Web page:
Even as the cost of healthcare services has increased, healthcare compensation has struggled to keep up. Wage stagnation has been an ongoing issue in the healthcare industry, leading to workers in the field being underpaid, even as inflation increases living expenses.
Many people have the perception that healthcare workers make excellent salaries. While this can be true, especially for physician specialists, other healthcare workers are frequently underpaid and undervalued. With the risks and hard work involved in hospital work, many people are leaving these posts for other work opportunities. Switching industries can sometimes provide better salaries with improved work-life balance.
When people are overworked and underpaid, they start to feel undervalued and resentful. This is especially true in underfunded hospitals, where staff members have increased responsibilities, but often get lower salaries. This dissatisfaction is contributing to hospital closures, especially in rural areas. Small and rural hospitals can’t compete in providing adequate compensation, making it increasingly difficult for them to provide a healthy work environment where people feel valued.
Overall, there’s a shortage of healthcare workers, which should raise wages. However, as hospitals fight for survival, they expect more from their workers as wages stagnate and responsibilities for healthcare staff increase.
What Can Be Done to Improve the Hospital Crisis?
The problems facing U.S. hospitals are daunting and downright depressing. We need hospitals if we want to ensure that the entire population can access modern, state-of-the-art care. So what can be done to address the hospital crisis and bring both patients and workers back?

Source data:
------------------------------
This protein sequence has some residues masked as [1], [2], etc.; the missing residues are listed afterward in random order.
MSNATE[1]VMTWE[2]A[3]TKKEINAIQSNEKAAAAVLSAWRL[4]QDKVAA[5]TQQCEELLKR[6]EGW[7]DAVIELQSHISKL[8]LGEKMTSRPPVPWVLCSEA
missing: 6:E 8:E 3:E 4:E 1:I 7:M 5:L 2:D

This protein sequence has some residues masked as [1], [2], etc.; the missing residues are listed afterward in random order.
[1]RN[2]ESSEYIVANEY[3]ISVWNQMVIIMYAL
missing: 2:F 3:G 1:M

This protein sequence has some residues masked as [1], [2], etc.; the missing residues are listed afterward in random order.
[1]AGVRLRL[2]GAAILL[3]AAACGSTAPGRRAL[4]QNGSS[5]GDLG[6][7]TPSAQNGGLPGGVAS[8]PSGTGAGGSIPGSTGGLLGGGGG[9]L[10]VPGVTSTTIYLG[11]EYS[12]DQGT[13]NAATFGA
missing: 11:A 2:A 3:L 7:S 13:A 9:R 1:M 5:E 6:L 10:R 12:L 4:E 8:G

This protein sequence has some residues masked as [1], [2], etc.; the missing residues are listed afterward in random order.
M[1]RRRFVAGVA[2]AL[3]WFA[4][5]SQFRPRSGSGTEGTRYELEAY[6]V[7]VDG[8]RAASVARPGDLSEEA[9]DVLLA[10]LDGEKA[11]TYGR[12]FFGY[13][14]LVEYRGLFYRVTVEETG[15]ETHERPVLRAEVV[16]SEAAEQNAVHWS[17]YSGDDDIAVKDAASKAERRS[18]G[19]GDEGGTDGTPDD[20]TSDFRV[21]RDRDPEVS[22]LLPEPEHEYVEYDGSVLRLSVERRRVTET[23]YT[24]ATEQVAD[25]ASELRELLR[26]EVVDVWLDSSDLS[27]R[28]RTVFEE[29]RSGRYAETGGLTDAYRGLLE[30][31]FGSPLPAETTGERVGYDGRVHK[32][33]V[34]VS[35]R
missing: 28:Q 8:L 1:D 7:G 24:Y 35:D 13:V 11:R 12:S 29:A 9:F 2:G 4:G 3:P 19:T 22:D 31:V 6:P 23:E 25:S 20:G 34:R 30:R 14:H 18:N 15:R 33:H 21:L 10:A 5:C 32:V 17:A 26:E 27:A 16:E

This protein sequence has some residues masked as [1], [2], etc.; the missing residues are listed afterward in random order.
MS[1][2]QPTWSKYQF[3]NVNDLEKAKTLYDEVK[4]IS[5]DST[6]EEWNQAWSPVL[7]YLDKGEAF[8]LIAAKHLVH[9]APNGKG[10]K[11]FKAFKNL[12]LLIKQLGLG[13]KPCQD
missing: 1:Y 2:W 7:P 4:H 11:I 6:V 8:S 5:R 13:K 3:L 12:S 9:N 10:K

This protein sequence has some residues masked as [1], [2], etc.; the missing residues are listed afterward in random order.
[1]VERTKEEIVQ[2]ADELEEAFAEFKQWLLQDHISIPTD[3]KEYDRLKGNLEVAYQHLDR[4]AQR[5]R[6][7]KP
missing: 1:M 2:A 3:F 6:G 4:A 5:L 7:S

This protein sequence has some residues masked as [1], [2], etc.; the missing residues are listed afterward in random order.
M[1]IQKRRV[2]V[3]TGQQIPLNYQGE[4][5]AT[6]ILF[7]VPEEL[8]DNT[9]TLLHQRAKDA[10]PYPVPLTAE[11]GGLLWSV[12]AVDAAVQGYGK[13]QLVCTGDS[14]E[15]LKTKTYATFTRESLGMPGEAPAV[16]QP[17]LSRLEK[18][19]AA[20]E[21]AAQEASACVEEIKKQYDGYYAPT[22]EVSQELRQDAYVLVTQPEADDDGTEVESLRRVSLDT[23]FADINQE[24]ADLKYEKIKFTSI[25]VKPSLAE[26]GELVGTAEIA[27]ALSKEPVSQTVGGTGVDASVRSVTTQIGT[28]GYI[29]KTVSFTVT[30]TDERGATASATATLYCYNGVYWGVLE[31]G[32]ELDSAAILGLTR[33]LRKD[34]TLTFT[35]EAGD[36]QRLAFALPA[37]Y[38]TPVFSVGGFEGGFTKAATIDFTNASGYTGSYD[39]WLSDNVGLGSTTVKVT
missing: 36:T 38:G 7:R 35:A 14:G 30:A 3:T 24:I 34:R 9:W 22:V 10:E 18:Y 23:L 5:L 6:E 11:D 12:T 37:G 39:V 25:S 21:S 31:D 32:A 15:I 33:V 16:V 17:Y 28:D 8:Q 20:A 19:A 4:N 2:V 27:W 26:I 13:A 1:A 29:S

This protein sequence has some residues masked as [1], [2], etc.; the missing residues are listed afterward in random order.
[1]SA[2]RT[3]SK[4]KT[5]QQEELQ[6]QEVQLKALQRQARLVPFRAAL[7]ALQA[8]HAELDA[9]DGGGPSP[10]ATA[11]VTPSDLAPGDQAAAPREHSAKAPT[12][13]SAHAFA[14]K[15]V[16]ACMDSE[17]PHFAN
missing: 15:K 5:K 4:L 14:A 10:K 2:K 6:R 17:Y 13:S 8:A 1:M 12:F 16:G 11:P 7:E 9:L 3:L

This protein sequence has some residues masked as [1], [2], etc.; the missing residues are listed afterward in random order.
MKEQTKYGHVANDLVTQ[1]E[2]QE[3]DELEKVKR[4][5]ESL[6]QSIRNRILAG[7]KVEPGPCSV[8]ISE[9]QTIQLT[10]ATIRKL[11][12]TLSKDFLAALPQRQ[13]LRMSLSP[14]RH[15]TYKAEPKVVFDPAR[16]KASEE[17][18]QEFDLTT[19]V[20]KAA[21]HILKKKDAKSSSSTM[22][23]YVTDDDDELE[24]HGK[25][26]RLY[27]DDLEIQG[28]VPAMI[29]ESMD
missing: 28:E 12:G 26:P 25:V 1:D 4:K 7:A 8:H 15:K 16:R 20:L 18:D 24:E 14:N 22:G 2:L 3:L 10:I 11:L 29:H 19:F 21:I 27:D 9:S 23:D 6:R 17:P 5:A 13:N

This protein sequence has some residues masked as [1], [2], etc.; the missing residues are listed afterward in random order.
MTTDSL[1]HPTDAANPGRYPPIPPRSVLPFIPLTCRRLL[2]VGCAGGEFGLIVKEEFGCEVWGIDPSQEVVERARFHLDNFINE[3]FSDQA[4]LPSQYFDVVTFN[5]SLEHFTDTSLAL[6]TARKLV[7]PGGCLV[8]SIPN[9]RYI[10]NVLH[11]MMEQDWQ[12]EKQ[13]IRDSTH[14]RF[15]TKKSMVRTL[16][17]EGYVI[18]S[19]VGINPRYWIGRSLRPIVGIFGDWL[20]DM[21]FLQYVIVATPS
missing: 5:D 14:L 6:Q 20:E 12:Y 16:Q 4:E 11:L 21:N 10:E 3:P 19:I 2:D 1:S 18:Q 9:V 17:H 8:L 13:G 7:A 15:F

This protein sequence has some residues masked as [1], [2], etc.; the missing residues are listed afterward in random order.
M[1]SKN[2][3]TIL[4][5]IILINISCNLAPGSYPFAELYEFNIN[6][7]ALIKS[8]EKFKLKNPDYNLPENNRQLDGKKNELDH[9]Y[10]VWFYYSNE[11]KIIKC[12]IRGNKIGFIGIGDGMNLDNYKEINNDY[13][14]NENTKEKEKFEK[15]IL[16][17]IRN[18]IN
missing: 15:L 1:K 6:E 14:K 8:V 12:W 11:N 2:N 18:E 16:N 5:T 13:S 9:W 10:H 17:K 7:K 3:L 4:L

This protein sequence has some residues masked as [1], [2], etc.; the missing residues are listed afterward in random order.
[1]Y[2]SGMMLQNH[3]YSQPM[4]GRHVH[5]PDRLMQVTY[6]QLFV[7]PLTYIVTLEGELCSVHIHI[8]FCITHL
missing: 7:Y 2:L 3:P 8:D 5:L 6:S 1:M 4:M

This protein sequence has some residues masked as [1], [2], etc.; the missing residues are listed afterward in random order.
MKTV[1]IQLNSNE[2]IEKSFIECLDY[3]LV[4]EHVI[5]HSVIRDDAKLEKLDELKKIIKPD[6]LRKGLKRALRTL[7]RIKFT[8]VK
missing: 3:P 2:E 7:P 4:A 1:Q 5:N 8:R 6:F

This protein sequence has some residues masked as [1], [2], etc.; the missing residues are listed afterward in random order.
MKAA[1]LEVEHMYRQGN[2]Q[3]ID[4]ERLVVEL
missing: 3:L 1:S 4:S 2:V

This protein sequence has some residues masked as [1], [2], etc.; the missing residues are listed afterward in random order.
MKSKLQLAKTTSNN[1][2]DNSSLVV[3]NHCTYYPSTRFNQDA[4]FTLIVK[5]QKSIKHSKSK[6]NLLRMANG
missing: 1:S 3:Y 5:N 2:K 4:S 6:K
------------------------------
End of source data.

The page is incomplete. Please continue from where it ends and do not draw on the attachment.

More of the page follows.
Healthcare system reforms will be key to improving working conditions and keeping the cost burden in check for patients. The first step is to address the root causes of rising healthcare costs. What can be done to minimize the cost to patients and ensure that healthcare staff are paid fair wages? Reform will need to involve policies that help to improve affordability and accessibility all over the country.
Prioritizing healthcare worker well-being, especially for nurses will be critical. Already, more nurses than ever before are planning to retire as the Baby Boomers age. When these nurses leave, the workload and stress will get even worse for those who must cope with staffing shortages, causing even more nurses to leave the profession.
Investments in mental health support and burnout prevention will be key. So will ensuring that healthcare workers are well-compensated for the work they do. Public perception of the value that healthcare workers provide has been slipping, and more needs to be done to reverse this trend. Workers who take on crisis healthcare work especially need to be well-compensated.
Working Toward Positive Change
Although the current state of hospitals is disheartening, it’s critical that we work toward positive change. Hospitals are a foundational resource in our community, and we need to make sure that both patients and staff are getting what they need when they walk through the doors.
Healthcare reform is a daunting task, no question about it. But as we move forward from the pandemic and brace for what lies ahead, we need to address the current crisis and help hospitals serve their intended purpose: helping people and saving lives.